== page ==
That’s a long way from growing up spending time in homeless shelters with his mom as a kid.
“It comes from coming from the bottom,” Clark said. “Where I come from, there’s not a lot of opportunities to do things like this, to go out here and have fun with my teammates and play football in front of these great fans.
“I stayed in shelters, I stayed in people’s homes, I stayed in bus stops across the world, me and my mom. So at the end of the day I’m just thankful for the opportunity … and just loving every opportunity.”
Clark didn’t just have quantity when it came to sacks on Sunday, he also had quality.
He sacked Deshaun Watson for a 17-yard loss on Houston’s final play. He also had a sack in the third quarter on which Clark simply wouldn’t quit. On that play, he took a couple of passes at Watson but failed to get him and even fell to the ground at one point. But he got up and finally made the tackle because, as Clark himself said, he had no choice.
The Chiefs needed a big game from Clark since they played without Chris Jones, their leader in sacks in each of the past two seasons. Jones missed the game with a sore calf. The Texans had beaten the Chiefs in October without Jones — one of two games this season in which the Chiefs failed to register a sack. This time, led by Clark’s effort, the Chiefs had five sacks.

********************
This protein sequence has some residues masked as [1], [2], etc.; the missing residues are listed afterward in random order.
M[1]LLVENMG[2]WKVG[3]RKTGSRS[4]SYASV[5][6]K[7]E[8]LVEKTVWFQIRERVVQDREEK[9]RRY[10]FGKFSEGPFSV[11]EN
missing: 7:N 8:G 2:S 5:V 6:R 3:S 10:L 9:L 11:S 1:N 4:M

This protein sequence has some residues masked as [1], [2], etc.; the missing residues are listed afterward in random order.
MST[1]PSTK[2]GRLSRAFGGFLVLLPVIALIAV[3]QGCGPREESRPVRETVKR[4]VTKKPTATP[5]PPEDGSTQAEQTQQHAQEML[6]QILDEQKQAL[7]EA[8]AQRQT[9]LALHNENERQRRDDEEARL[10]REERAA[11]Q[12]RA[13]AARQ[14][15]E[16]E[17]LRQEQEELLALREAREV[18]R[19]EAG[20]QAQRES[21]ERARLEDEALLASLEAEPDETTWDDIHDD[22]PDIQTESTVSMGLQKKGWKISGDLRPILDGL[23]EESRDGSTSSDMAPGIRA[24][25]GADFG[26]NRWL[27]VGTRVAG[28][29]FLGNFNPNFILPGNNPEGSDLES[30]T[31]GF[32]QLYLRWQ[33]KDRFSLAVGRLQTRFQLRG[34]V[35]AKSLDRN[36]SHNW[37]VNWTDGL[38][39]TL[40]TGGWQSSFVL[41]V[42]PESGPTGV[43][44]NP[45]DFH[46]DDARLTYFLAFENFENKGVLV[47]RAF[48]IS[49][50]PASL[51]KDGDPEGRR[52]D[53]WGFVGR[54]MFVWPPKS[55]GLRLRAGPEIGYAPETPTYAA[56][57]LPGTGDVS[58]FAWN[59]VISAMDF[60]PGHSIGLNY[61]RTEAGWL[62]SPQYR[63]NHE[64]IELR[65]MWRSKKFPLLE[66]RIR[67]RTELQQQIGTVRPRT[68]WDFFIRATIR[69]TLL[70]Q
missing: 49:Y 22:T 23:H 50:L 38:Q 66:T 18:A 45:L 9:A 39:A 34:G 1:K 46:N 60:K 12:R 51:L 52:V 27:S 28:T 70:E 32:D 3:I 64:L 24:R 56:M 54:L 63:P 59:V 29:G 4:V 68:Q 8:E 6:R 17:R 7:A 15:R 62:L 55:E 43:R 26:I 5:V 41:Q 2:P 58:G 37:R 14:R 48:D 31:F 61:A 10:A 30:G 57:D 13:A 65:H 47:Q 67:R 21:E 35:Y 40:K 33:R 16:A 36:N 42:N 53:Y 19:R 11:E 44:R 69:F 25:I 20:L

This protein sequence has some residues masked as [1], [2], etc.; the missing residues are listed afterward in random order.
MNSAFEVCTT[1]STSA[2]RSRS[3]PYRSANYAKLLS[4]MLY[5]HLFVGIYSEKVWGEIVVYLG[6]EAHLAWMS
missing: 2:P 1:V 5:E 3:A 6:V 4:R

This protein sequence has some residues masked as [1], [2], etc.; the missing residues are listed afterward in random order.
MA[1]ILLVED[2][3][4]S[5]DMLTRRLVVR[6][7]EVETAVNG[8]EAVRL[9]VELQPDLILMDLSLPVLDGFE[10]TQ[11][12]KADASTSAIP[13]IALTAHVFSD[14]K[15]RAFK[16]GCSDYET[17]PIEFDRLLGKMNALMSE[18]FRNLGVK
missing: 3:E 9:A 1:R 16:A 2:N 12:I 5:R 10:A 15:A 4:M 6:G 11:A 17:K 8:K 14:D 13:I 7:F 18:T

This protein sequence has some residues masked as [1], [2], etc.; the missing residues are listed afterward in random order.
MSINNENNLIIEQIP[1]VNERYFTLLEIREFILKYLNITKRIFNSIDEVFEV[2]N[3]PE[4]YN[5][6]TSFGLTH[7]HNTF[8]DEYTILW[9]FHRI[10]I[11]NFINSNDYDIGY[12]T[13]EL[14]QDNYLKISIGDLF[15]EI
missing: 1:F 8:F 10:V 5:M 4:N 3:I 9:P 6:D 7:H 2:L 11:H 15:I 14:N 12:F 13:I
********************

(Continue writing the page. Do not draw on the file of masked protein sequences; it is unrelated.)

Clark wasn’t at his best in the Week 6 game against the Texans because of a pinched nerve in his neck that was bothering him. He took that loss, and a big game from Texans running back Carlos Hyde, personally. He jawed with Hyde throughout the rematch Sunday and seemed to take pride in leading the defensive effort in the game that ended the Texans’ season.
“The last time they were here they beat us, just smacked us in the face,” Clark said. “That’s the one thing I remember. At the end of the day, they’re talking to the wrong guy, talking to the wrong team. They come in here talking all that stuff and they come out here and we embarrass them. We sent them home early. … I hope they enjoy their offseason.”
The Chiefs fell behind 24-0 in the second quarter and looked like a team that might soon be finished for the season. Clark insisted he wasn’t worried.
“It’s the playoffs,” he said. “It’s what you expect. Every team is going to give you their all. Houston, they came out with the first 15 [plays]. Everything is scripted. They had a [great] push.
“Thank god we’ve got Pat Mahomes. We’ve got an MVP quarterback back there so there’s not too much pressure on you.”